3. Mark on March 29, 2015 at 22:47

    Beautiful sermon with thought provoking revelations

  4. Ruth West on March 29, 2015 at 22:15

    A good sermon indeed, admonishing us to open the walls of our hearts to reveal those sins which need repairs, actually repentance. During this Holy Week is an excellent time of searching within.
    “Search me, O God, and see if there be any wicked way in me…”

  5. Jane on March 29, 2015 at 21:15

    This week then provides us with the opportunity to begin renovations, clean out the closets of the heart, mind and soul that have been the collecting spaces for negativity and harmful thoughts and behaviors–harmful to others as well as to ourselves. What wonderful hope Easter provides us–hope that as we do this cleaning, we can begin anew….

  6. Paula Kelly on March 29, 2015 at 16:05

    Rich Rohr speaks of going into the need to go into the darkness to find the light. Your imagery of renovation, opening walls to discover what needs repair, replacement, adding on, recreating, speaks so clearly to my work for this Holy Week, finding the light.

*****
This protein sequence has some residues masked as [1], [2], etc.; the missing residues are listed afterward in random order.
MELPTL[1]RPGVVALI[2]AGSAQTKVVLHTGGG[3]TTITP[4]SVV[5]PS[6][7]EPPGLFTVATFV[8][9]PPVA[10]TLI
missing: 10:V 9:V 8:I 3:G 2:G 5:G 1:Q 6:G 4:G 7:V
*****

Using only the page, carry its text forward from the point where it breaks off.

7. Michael on March 29, 2015 at 09:20

    Your sermon is beautifully written, but at its core lies a mystery we do not comprehend. Metaphors help us relate, but in the end we must all accept our position as spectators. People who see but do not fully understand exactly what we witness, for it is in our lack of understanding that God makes his presence known to us

  8. Muriel Akam on March 29, 2015 at 04:23

    A week of contemplation – the human story . Who has not had moments of greed, betrayed a loved one , a friend or a colleague? A time of self examination, true remorse followed by renewal , rebirth . The joy of Easter. We can fix things and do better. Thank you for showing the way.

  9. George Hanford on April 22, 2011 at 13:11

    What a wonderful way to relate Palm Sunday to the restoration of the Monastery in anticipation of Easter and the completeion of the restoration.

  10. Ross Bliss on April 19, 2011 at 16:49

    What a compelling and beautiful way to be led into a place of contemplation on what it means to be human, fully aware of our culpability, quietly awaiting the ultimate love that is so beyond merit, but thankfully not completely beyond understanding, or accepting.

  11. Dick Palmer on April 19, 2011 at 12:44

    Ah, Brother Mark, ” How Awesome” is your sermon….Dick+

  12. Virginia Nagel on April 19, 2011 at 11:43

    Amen, brother. How very true. Thank you for giving us an agenda for Holy Week, a guide for our self-examinations, and a way to connect ourselves, our society and culture, and the Scripture…all in one. I will be reading and meditating and chewing on this, all week, and probably beyond. In Xto, Ginger+